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Reviews - Featured Reviews: Cooling
Written by Olin Coles   
Friday, 12 March 2010
Table of Contents: Page Index
Best CPU Cooler Performance Intel/AMD Q1-2010
Thermally Conductive Element Reference
3R-System IceAge Prima Boss-II
Cogage Arrow CPU Cooler
Coolink Corator-DS Heatsink
CyberPowerPC XtremeGear HP-1216B
Dynatron Genius-G950 Heatsink
Intel DBX-B Advanced Thermal Solution
Noctua NH-D14 140mm Cooler
ProlimaTech Armageddon Heatsink
Thermalright Venomous-X Heatsink
Thermaltake Contac-29 CLP0568
Xigmatek Balder SD1283 Cooler
Zalman CNPS10X-Performa Cooler
Zalman CNPS10X-Quiet Cooler
CPU-Cooler Preparations
Heatsink Test Methodology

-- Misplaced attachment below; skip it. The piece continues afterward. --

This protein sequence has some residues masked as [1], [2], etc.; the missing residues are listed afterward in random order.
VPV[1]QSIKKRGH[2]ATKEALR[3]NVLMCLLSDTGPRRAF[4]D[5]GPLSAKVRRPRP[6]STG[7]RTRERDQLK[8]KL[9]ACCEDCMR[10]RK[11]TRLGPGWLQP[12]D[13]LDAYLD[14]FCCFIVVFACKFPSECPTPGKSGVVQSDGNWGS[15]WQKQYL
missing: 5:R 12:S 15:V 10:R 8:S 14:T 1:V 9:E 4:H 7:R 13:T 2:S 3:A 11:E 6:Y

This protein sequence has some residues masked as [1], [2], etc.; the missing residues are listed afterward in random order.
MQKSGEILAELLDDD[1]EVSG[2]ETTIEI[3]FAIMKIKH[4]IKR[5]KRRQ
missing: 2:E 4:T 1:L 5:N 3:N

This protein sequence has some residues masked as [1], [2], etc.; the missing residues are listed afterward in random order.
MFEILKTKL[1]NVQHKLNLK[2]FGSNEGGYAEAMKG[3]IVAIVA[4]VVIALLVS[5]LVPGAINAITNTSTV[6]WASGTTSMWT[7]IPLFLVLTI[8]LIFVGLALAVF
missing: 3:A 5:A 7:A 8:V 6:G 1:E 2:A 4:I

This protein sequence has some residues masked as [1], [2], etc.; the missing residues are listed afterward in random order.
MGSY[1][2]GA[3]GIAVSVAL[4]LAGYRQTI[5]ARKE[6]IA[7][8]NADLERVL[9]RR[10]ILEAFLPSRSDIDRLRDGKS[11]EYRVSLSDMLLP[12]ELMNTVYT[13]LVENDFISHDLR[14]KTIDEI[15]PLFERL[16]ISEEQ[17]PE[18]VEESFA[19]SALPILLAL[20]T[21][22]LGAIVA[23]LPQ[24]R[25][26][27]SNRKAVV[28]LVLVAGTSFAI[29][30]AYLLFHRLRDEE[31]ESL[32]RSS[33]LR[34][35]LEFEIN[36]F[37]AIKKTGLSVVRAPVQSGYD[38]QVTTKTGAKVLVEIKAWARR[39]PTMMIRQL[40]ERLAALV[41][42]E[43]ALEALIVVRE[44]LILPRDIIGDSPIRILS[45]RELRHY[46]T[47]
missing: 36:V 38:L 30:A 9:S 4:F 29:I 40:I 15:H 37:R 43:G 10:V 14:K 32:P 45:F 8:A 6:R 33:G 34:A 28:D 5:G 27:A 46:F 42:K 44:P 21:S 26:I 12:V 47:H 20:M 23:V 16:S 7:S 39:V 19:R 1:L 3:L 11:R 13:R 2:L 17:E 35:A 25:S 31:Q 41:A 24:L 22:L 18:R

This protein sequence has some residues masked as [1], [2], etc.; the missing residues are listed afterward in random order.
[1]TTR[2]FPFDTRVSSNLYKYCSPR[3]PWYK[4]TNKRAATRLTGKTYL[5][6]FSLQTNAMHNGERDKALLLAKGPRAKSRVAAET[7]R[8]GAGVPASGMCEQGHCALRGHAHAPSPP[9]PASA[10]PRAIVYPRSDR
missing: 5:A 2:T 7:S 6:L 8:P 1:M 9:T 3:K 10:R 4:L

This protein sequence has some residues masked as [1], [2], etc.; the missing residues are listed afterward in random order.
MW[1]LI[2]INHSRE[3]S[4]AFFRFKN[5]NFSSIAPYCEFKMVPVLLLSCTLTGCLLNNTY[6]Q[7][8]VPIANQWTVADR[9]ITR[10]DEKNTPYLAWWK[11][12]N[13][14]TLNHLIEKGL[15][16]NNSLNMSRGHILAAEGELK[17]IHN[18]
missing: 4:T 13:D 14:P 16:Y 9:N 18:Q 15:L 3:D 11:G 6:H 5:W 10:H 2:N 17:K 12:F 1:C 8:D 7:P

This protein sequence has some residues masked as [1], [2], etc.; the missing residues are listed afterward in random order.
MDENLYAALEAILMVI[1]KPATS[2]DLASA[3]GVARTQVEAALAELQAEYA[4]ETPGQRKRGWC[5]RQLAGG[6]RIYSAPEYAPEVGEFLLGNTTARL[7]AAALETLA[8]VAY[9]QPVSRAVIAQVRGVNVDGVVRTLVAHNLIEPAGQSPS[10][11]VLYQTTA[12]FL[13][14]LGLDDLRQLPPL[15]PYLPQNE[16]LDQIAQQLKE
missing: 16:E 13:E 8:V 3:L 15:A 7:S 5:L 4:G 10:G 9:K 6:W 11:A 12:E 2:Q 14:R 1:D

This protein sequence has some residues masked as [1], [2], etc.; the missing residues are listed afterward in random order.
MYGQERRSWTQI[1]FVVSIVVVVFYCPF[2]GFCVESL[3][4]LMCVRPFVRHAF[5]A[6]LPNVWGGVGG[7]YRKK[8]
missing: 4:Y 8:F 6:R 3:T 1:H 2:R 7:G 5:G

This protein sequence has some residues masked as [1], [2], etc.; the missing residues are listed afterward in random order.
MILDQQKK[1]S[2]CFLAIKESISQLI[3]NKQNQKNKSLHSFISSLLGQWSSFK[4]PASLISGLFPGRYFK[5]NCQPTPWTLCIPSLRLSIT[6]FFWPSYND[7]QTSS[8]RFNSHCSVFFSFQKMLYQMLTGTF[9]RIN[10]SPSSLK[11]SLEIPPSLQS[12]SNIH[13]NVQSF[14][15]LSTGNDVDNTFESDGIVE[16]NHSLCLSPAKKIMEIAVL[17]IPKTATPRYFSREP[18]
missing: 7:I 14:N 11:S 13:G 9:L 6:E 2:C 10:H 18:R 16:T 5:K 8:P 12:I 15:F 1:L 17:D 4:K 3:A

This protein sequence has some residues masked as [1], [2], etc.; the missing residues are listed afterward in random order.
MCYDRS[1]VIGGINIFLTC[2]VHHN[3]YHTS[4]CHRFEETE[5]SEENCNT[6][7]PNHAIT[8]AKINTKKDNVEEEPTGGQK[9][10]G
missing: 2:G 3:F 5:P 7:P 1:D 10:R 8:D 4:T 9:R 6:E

AMD X4-965: Stock Cooling Fan
AMD X4-965: High-Output Fan
Intel 980X: Stock Cooling Fan
Intel 980X: High-Output Fan
Enthusiast Fan Comparison
CPU Cooler Final Thoughts
Best CPU Cooler Conclusion

Heatsink Test Methodology

Benchmark Reviews is obsessed with testing CPU coolers, as our Cooling Section has demonstrated over the past few years. We've solicited suggestions from the enthusiast community, and received guidance from some of the most technical overclockers on the planet. As a result, our testing methodology has changed with every new edition of our Best CPU Cooler Performance series. Because of this, each article is really its own stand-alone product, and cannot be fairly compared to the others. This particular article is a perfect example of that principle, since we're using a fresh methodology. Benchmark Reviews continues to test CPU coolers using the stock included fan (whenever applicable), and then replace it with a high-output fan for re-testing.